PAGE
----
The hills are steeper, but the kids are just the same.
It's been years since I've been here, and I have to admit I'm a little nervous. I'm nervous about spending the day in the heat, sweating out of my leg, and tripping over tree roots.
But I'm also nervous about being back.
I wore sandals today, figuring the kids would get a kick out of my pedicure. But a few steps down the rocky road to the dining hall, I have a change of heart -- and shoes. I turn around and hike 20 yards back up the hill to the car to put on my sneakers.
Sneakers were always the rule at camp. Now I know why.
At the bottom of the hill, a bunch of 7-year-old girls gather around, oohing and ahhing over my "robot leg." They bombard me with questions. Then, with equal excitement, they spy the camp's therapy dog Brealey, and race off to play with him. In a flash, my Genium and I are old news. (What did you expect? They're kids!)
|So great to see old friends again!!|
It's been a while.
Today, director Patty has invited me back to share my story with the preteen and teen campers, and the 17-year-old "Leaders in Training."
|Coincidentally, there's even a|
trauma doc in the group --
Like always, I mention the importance of wearing bike helmets. I show the kids my Genium and pass around my water leg so they can take a closer look. We talk about what it's like to be an amputee, the pros and cons of different prostheses, and the steps one takes to learn to walk again.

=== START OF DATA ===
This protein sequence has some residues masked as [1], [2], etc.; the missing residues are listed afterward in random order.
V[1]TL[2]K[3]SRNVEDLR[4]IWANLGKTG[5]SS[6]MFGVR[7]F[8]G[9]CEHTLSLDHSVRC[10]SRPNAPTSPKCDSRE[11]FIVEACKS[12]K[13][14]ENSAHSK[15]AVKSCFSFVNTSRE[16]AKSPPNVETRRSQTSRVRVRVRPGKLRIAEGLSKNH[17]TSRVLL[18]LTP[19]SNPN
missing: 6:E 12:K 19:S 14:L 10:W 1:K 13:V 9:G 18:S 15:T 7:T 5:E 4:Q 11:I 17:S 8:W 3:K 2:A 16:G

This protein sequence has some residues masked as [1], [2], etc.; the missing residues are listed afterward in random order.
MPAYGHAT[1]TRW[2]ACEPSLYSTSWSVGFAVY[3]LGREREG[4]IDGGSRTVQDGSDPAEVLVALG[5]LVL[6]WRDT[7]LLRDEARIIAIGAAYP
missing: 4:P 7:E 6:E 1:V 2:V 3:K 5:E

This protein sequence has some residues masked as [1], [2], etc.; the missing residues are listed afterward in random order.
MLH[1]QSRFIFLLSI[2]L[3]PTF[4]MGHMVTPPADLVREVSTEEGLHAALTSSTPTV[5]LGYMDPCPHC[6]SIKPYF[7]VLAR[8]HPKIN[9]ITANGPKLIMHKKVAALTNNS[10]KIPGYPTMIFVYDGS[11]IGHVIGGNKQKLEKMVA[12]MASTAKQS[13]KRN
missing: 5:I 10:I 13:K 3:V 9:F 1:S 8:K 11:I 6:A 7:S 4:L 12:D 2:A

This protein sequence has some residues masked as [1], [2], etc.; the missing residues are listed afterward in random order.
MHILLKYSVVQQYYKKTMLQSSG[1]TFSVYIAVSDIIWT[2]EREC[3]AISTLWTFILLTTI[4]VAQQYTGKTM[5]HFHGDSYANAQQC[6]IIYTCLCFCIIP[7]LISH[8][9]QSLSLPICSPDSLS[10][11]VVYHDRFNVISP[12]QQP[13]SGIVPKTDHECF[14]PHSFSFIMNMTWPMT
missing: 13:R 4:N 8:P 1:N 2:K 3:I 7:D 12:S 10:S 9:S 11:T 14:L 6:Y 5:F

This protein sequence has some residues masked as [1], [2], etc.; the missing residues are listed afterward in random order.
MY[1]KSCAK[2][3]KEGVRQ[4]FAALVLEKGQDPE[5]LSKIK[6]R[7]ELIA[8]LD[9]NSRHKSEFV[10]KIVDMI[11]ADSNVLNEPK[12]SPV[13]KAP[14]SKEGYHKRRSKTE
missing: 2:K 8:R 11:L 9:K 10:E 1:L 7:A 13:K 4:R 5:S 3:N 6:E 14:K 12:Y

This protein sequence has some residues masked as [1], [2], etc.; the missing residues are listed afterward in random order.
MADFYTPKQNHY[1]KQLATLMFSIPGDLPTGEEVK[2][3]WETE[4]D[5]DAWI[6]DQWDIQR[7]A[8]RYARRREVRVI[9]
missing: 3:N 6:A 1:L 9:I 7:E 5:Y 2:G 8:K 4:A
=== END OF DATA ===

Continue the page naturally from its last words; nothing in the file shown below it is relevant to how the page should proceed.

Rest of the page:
They ask lots of great questions. Can you wear high heels? How do you shower? Why doesn't it look like a real leg? What if the battery runs out?
To show them the charging pad, I press the rotator button and flip my leg completely upside down. They gasp, and then crack up!
In many ways, it's like talking to any group of school kids.
But this group digs deeper.
Were you depressed? they ask. How did you get through it? How long did it take? Do you still miss your leg? Do you think about it every day?
This year that wall is dedicated to Amber, whom I still picture as a dark-haired, dark-eyed 10-year-old in my cabin. She loved getting dressed up, trying on make-up, and being a star. A natural leader, at 12, she organized a "strike" from her top bunk to protest a long, hot hike to the lake. Through many summers, I watched her grow. Her personality was so dynamic, her smile so full of light, it's hard to believe she's gone.
Coming here today, I worried that maybe my loss wasn't significant enough. That it might not be connected or meaningful enough for the kids to relate to.
But it turns out, loss is loss.
So I answer their questions the best I can. I tell them what I've learned along this journey, things most of them know already.
"You don't get through loss. You don't overcome it. You just learn to live with it."
I tell them how it feels. Today. To be back at camp again. Beyond the physical challenge, I realize there's something else. I'm thrilled to be here. But it reminds me of my old life. It makes me miss who I was before.
They nod. They get it.
These kids may be experts at loss, but they're also experts at LIVING.
I've brought along a new batch of Thousand Miles wristbands in "glow-in-the dark" green. With Sharpie markers the kids write their own goals and dreams on the wristbands. Wearing a reminder on my wrist has helped me work toward my goals, so maybe it'll help them too.
When we finish up, several kids and counselors ask me if I'll come back next year. Not just as a visitor, but as a counselor or village chief -- like old times.
When I shrug vaguely, they push further, "WHY NOT?"
With this group, it's hard to say no. I can't really think of a good excuse. While it's tough to plan in advance, part of me wants to sign up right now.
We all know dreams are fleeting.
You have to catch them when you can.
Thanks to Patty and the rest of the Dreamcatcher team for such a warm welcome! Hope to see you next year!